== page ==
@AuManufacturing’s Australia’s niche champions series looks at ResMed, a company whose success owes more to business acumen than technology. By Peter Roberts.
There is no doubt the development in 1981 by Professor Colin Sullivan of the University of Sydney of continuous positive airway pressure (CPAP) therapy for sufferers of sleep apnea has changed lives around the world.
It has relieved 15 million people from the constant blocking and unblocking of the airways during sleep that has massive health and life consequences for sufferers.
But science is one thing, and business success another – in this case the result of the drive and business connections of Peter Farrell (pictured, below) who recognised and fulfilled CPAP’s potential.
Farrell, then a vice-president of R&D at Baxter Healthcare and professor of biomedical engineering at the University of NSW, turned an idea into a business worth $13 billion today.
Farrell founded ResMed to buy Sullivan’s sleep technology from Baxter and to commercialise his prototype CPAP device to allow scalable device production.
In a sense the machine is not particularly complex, a reverse vacuum cleaner if you like, with the mask design and mask material more critical to whether a sufferer will actually wear the device during sleep.
But making a machine and masks is one thing – he then set about building a company and persuading the leaders in medicine to take apnea seriously and recommend it for their patients. Neither task was easy.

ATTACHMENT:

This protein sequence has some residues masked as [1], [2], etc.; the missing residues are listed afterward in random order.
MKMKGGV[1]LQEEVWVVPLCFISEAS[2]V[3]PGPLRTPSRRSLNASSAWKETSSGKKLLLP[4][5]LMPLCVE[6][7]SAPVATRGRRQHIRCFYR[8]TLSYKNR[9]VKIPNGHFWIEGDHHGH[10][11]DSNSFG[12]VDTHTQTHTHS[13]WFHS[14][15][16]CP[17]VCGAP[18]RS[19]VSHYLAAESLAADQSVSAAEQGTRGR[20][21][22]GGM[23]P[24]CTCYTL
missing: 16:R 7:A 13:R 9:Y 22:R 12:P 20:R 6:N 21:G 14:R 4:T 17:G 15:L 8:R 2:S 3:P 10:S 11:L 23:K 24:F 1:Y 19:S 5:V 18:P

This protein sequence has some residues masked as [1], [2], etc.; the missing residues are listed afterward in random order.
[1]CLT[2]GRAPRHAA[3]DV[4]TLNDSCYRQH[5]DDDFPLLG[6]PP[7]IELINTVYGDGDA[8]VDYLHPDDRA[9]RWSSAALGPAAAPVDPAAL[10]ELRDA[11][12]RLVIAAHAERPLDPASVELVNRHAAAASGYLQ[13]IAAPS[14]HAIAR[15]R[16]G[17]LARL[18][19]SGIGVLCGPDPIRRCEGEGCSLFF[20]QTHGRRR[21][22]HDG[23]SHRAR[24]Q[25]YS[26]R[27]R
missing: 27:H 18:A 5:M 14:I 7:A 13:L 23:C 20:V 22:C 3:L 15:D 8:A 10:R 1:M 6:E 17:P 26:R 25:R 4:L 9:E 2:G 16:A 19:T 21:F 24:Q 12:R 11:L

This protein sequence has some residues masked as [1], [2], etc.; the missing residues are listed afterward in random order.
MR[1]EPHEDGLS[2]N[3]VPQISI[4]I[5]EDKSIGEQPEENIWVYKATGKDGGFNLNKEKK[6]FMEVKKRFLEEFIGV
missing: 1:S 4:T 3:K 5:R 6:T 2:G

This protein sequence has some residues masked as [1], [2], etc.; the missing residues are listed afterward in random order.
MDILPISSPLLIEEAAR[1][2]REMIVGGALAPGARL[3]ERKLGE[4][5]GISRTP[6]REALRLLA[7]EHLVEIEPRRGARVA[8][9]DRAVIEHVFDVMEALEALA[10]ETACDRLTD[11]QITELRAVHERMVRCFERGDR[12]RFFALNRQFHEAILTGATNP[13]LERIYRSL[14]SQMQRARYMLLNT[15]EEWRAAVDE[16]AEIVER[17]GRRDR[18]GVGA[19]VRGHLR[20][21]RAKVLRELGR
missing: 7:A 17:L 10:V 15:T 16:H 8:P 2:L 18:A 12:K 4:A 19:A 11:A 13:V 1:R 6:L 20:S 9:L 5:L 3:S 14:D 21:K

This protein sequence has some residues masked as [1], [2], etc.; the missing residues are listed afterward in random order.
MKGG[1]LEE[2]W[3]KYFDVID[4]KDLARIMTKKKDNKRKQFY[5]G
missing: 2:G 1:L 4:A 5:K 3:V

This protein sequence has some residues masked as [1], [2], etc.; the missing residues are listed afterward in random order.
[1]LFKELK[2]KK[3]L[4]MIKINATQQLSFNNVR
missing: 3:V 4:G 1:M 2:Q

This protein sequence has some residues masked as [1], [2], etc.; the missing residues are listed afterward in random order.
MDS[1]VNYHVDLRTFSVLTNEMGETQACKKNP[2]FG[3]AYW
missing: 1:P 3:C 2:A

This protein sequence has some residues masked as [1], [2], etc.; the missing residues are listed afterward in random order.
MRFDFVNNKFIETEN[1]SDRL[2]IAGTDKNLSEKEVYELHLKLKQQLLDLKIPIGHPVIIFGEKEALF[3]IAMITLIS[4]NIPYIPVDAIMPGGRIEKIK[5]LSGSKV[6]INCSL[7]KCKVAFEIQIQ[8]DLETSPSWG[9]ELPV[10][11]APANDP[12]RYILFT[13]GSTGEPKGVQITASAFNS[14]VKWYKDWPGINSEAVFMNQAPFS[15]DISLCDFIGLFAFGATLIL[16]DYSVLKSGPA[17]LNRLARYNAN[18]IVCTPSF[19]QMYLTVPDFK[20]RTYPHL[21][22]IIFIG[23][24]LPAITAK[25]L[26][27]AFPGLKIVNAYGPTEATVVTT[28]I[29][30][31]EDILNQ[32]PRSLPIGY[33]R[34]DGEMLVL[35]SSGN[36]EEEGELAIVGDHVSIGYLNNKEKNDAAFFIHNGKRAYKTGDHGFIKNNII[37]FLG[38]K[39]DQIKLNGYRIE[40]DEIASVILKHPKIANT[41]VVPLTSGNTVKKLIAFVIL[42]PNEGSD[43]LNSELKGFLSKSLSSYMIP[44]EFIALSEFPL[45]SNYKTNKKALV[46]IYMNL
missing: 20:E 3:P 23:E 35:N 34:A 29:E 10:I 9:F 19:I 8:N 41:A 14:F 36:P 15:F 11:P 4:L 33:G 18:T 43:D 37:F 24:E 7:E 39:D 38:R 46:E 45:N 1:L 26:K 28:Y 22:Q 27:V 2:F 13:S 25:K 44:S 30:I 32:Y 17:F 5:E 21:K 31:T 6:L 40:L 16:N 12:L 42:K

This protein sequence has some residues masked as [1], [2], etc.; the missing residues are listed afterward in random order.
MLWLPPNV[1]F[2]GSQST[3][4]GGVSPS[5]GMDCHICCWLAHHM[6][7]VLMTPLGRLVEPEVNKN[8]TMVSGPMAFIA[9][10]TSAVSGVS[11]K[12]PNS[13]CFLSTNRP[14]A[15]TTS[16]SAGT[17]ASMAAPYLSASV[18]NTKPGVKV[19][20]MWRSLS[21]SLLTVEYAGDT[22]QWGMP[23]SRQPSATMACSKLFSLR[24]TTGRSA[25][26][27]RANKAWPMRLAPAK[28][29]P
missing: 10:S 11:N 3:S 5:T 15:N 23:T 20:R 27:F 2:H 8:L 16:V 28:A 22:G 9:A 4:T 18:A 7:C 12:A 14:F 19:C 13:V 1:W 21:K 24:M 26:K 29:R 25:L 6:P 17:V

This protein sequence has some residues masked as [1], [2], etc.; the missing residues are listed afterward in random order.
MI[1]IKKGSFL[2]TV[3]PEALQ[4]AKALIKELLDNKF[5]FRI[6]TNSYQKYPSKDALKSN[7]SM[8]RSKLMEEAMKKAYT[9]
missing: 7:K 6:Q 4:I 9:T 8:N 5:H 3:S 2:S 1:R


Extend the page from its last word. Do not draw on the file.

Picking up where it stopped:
Farrell once told me that the science was great, but for technology companies it was generally only five per cent of the cost and task of creating a viable technology business.
“The other 95 per cent is marketing.”
The physicians took an age to convince, necessitating numerous studies and trials, initially targeting key thought leaders in key markets such as the United States.
The money men of the corporate world were at the time an even tougher nut to crack for a small company operating in far away Australia.
But Farrell, who was educated at the University of Sydney, MIT and the University of Washington, Seattle had cultivated deep connections in the US.
Connections in leading companies such as Baxter were complemented with connections in the venture and development capital community.
While Farrell initially manufactured in Australia, he saw the business from day one as international, and rooted in the high flying world of US start-ups. Today it is listed on both the Australian and New York exchanges.
But technology never stands still and ResMed’s continuing success is due to constant innovation.
There is innovation in CPAP machines in making them quieter and in masks in making them more comfortable to wear. (Inability to tolerate machines and masks causes many sufferers to reject CPAP therapy.)
Today’s machines are connected to the cloud, allowing physicians to monitor patients remotely.
The value to Australia of having such globally-relevant technology manufacturers on home soil was shown in April, when ResMed delivered 3,000 non-invasive medical ventilators to the national medical stockpile.
A total of 5,500 have been ordered.
@AuManufacturing’s Australia’s niche champions series is brought to you with the support of the Innovative Manufacturing Cooperative Research Centre, and SMC Corporation.
Pictures: ResMed/UNSW Business School
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